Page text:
It is known that the risks of systemic disease increase by losing teeth, possibly due to periodontitis which closely relates with malocclusion and bruxism. Past studies have suggested that occlusion influences general health. Particularly, it was reported that patients with skeletal Class III had more gastroesophageal reflux disease (GERD) symptoms than normal subjects, possibly due to low salivation. Regarding sleep bruxism, several negative influences on the dentofacial region are known, including tooth wear, TMDs such as myofascial pain, hypertrophy of the masseter muscle, and grinding sounds leading to sleep disturbance of family members. At present, there is no causative treatment although teeth can be protected from bruxism by wearing a splint. A previous study in 2003 found that swallowing was related with sleep bruxism, which inspired the hypothesis that gastroesophageal reflux (GER) may cause sleep bruxism. Surprisingly, the associated factors of sleep bruxism and the associated factors of GER are nearly matched. After examining the relationship between sleep bruxism and GER, it was found that intra-esophageal acid stimulation, which was a model of gastroesophageal reflux (GER), caused more numbers of swallowing and bruxism episodes. In addition, the other previous studies revealed that esophageal acidification causes sleep bruxism in normal subjects, and that the administration of a PPI (gastric acid secretion inhibitor) reduced the frequencies of bruxism episodes. Recent meta-analysis revealed that GERD is the most associated risk factor of sleep bruxism in adults. This suggests that GER-caused bruxism may be a physiological response to protect the esophagus.

Oral Physiology and Treatment

Mauro Farella

Bruxism: an Orthodontist's Perspective

Mauro Farella

Professional Experience and Education

2009 - present Professor and Chair of Orthodontics, University of Otago, Dunedin, New Zealand.
2017 - present Deputy Director, Sir John Walsh Research Institute, Faculty of Dentistry, University of Otago.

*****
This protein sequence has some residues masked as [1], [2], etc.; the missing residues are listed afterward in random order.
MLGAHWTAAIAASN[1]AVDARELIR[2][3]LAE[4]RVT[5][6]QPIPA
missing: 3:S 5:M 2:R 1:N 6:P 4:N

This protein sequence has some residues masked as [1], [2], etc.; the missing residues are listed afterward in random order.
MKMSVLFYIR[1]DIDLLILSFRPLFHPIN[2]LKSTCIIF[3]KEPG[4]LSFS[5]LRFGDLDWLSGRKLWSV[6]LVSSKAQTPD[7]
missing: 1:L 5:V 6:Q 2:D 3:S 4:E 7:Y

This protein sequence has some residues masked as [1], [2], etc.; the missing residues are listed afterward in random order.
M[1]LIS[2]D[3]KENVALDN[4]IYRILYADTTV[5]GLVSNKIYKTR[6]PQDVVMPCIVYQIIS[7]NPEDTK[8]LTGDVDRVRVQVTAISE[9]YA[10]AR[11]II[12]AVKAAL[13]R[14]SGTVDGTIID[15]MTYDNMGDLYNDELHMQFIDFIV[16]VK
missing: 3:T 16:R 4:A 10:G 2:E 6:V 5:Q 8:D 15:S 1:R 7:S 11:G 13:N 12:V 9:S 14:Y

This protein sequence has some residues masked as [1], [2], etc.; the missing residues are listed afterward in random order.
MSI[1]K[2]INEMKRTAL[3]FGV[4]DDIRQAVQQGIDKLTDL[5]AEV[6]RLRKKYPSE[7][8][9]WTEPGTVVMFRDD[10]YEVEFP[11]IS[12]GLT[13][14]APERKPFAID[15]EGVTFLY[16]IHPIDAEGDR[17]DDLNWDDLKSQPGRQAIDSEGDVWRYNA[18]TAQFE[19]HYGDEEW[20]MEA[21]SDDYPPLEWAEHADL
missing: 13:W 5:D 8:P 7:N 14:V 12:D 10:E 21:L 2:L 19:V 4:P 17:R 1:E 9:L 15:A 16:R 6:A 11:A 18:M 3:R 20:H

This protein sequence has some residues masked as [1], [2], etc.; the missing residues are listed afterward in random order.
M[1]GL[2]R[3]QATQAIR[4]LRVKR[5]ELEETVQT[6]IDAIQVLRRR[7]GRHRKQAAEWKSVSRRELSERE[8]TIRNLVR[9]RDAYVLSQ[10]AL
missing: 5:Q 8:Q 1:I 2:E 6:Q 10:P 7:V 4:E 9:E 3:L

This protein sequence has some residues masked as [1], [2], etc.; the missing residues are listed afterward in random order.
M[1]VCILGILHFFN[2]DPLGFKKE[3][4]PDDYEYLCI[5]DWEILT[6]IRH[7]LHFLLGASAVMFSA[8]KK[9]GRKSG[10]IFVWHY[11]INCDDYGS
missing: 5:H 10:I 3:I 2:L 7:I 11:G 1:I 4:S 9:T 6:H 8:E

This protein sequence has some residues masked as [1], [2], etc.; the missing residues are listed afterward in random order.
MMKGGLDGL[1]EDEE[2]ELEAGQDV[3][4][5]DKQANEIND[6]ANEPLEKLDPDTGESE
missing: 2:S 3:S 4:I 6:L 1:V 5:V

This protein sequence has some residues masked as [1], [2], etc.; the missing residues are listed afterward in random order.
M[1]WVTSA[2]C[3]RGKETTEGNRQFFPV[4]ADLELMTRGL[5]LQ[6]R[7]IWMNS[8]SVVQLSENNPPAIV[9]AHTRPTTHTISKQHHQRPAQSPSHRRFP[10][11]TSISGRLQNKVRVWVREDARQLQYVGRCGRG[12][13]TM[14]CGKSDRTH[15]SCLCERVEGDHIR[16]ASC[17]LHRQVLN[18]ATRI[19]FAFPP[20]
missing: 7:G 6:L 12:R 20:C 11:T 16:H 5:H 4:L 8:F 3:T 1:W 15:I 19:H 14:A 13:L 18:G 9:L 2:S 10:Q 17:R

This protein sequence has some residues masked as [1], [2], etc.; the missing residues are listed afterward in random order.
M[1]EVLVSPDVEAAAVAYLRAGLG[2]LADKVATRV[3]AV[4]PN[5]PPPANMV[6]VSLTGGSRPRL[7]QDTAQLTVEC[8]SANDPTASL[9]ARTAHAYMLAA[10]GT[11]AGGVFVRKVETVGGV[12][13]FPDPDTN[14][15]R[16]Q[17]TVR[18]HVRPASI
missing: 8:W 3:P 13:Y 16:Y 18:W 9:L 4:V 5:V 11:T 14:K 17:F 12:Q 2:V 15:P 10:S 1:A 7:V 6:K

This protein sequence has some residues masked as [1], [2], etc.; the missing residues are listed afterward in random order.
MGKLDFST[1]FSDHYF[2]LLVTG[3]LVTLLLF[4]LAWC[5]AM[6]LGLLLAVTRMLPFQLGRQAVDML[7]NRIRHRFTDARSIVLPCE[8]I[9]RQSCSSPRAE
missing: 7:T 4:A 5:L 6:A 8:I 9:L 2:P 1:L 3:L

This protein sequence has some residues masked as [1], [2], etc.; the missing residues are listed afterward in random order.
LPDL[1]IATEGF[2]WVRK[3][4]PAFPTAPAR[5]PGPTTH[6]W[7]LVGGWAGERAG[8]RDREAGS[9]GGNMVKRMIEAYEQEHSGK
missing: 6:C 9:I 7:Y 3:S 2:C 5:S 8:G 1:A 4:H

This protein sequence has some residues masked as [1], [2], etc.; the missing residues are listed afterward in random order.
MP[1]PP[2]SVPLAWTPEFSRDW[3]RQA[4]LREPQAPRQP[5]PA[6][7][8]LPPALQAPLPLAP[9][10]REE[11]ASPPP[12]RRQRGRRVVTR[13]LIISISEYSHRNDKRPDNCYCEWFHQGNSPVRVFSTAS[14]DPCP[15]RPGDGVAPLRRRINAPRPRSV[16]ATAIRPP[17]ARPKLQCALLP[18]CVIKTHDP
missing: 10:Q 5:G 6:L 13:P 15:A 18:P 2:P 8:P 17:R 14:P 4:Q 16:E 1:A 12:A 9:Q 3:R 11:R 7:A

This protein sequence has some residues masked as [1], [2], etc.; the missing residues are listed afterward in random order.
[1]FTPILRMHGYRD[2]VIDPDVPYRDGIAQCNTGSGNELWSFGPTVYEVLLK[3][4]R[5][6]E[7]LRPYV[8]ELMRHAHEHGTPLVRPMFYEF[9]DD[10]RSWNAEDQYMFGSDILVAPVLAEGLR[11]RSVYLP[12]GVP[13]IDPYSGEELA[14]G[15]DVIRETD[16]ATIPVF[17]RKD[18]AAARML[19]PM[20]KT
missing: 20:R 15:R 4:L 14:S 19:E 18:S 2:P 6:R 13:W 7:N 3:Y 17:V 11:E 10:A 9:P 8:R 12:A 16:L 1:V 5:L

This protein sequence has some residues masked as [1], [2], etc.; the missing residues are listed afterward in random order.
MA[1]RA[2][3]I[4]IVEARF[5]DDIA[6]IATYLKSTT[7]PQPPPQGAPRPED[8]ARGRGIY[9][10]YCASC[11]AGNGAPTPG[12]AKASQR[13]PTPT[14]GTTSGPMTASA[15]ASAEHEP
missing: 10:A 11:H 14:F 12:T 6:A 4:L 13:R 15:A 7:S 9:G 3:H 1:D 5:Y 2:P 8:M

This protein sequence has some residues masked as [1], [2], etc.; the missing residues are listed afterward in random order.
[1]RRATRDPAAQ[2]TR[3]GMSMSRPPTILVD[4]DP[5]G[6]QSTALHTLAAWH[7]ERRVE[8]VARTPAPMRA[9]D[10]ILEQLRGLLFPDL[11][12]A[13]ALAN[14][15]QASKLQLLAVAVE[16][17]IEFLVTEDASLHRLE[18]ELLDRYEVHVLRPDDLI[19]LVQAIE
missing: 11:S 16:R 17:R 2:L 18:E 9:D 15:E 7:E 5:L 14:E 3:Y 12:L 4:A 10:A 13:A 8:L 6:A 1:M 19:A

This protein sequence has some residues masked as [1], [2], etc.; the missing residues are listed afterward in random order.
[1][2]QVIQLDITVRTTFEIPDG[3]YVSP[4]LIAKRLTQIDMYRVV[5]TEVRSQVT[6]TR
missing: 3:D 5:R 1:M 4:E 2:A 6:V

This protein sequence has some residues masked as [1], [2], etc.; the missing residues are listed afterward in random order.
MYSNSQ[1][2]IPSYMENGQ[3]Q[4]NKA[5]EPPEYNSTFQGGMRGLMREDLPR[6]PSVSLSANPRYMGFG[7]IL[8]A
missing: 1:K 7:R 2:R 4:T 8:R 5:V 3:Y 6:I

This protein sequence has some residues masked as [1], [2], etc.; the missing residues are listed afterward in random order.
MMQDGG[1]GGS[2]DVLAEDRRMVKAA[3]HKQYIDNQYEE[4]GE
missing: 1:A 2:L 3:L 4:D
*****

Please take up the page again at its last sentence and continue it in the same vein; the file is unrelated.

2013 - 2017 Associate Dean Postgraduate Studies, Faculty of Dentistry, University of Otago
2007 - 2009 Senior Lecturer, Clinic for Masticatory Disorders, Center for Dental and Oral Medicine and Maxillofacial Surgery, University of Zurich (CH).
2002 - 2007 Senior Lecturer, Department of Orthodontics, University of Naples "Federico II", Italy.
2009 - Venia Legendi (PD), University of Zurich, Switzerland.
2007 - Specialization in Statistics in Medicine, University of Milan, Italy.
2002 - Specialization in Orthodontics, University of Naples Federico II, Italy.
1998 - PhD in Oral Sciences, University of Reggio Calabria, Italy.
1993 - DDS in Dental Surgery, University of Naples Federico II, Italy.

Honors and Awards

2009 - Certified Membership of the European Board of Orthodontists (Helsinki, Finland)
2015 - Alan Docking Science Award for outstanding scientific achievement in the field of dental research by the Australia New Zealand Division of the International Association for Dental Research.
2015 - Sir John Walsh Research Award for excellence in oral health research

Research Interests

Clinical Orthodontics, TMJ/Oral Physiology, Translational Research

Abstract

Bruxism is a repetitive jaw-muscle activity with two distinct manifestations, awake bruxism and sleep bruxism. Awake bruxism, i.e. the habit to clench the teeth during daytime, could simply be a learned habit that increases in frequency and duration under certain conditions, such as stress and anxiety. Sleep bruxism is a 'sleep-related' motor activity that is commonly observed also in non-bruxers. This activity increases in frequency in the presence of some triggers, such as stressors, anxiety, smoking, caffeine intake, heavy alcohol drinking and medications.
The diagnosis of bruxism is challenging and self-reports of bruxism patients obtained during interviews may be invalid. Tooth wear is not a proof of ongoing SB bruxism because of the natural variability of bruxism and wear could have occurred in the past. It is also incorrect to related the severity of tooth wear to the severity of bruxism activity.
As the vast majority of bruxing episodes last only a few seconds, the total sleep bruxing time per night amount to a few minutes. This raises the question whether this intermittent and short-lasting muscle activity is sufficient to be so deleterious as normally thought by dentists.
Patients with awake bruxism or sleep bruxism may present to orthodontists posing some challenges for the treatment. What does an orthodontist need to know about bruxism, and what are the implications of bruxism for the management of orthodontic patients? This lecture will summarise our current understand of bruxism, from an orthodontist's perspective.